Replacing diesel with LNG leads to a fuel economy of up to 60%

May 28, 2019. The substitution of diesel oil with liquefied natural gas (LNG) for cargo transportation in São Paulo would possibly lead to a significant reduction in fuel costs and greenhouse gas (GHG) emissions—as well as other pollutants—in São Paulo State, Brazil. This was presented in a study by the Research Centre for Gas Innovation (RCGI) supported by the São Paulo Research Foundation (FAPESP) and Shell.

“The biggest benefits, both in terms of pollution reductions and in prices of the fuels being discussed herein, are perceived in São Paulo and Campinas, which are regions with greater potential for substituting diesel oil with LNG and where diesel oil is more expensive than it is in the rest of the State. Our results show that in São Paulo, LNG can be up to 60% cheaper than diesel oil,” said Dominique Mouette, Professor in the School of Arts, Sciences, and Humanities at the University of São Paulo (EACH-USP), in an RCGI press release.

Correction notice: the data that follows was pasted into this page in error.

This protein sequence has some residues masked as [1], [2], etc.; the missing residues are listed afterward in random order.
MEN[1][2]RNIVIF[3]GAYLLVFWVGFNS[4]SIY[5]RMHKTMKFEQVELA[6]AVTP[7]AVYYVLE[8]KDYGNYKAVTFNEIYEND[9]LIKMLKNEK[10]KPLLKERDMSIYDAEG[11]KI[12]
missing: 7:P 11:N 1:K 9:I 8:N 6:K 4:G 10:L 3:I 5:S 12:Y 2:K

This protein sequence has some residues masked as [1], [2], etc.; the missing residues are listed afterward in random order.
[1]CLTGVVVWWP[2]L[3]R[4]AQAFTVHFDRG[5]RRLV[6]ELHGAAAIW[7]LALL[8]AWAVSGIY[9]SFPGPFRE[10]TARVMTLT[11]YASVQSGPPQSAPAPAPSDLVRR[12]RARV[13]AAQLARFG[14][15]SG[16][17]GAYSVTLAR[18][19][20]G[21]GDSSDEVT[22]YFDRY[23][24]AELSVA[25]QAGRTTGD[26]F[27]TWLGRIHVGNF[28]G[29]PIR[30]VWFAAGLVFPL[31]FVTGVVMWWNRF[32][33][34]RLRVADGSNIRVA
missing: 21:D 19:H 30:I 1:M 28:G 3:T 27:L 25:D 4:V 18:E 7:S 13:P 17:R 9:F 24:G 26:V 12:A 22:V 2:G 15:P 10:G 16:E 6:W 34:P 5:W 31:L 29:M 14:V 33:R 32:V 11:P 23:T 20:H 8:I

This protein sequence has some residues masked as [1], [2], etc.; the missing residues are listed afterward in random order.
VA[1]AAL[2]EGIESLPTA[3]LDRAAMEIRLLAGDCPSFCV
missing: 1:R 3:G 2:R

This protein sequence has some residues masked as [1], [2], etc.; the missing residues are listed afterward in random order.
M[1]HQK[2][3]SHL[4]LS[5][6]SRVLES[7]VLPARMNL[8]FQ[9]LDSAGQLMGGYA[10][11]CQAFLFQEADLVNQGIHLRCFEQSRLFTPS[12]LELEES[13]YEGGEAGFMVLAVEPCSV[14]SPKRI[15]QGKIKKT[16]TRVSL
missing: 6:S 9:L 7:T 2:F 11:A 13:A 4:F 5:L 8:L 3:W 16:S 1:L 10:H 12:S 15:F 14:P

The objective of the study, which resulted in an article published in Science of The Total Environment, was to evaluate the economic and environmental benefits of substituting diesel oil with LNG for the purpose of establishing a Blue Corridor in the state. This concept appears in Russia and designates routes on which trucks use LNG instead of diesel oil.

To analyze the substitution of diesel with LNG, the investigation considered four scenarios. “Within the best scenario, the use of LNG would reduce fuel costs by up to 40%; equivalent CO2 emissions by 5.2%; particulate materials by 88%; nitrogen oxides (NOx) by 75%; and would eliminate hydrocarbon emissions,” states Pedro Gerber Machado, a researcher at the University of São Paulo’s Institute of Energy and Environment and coauthor of the article.

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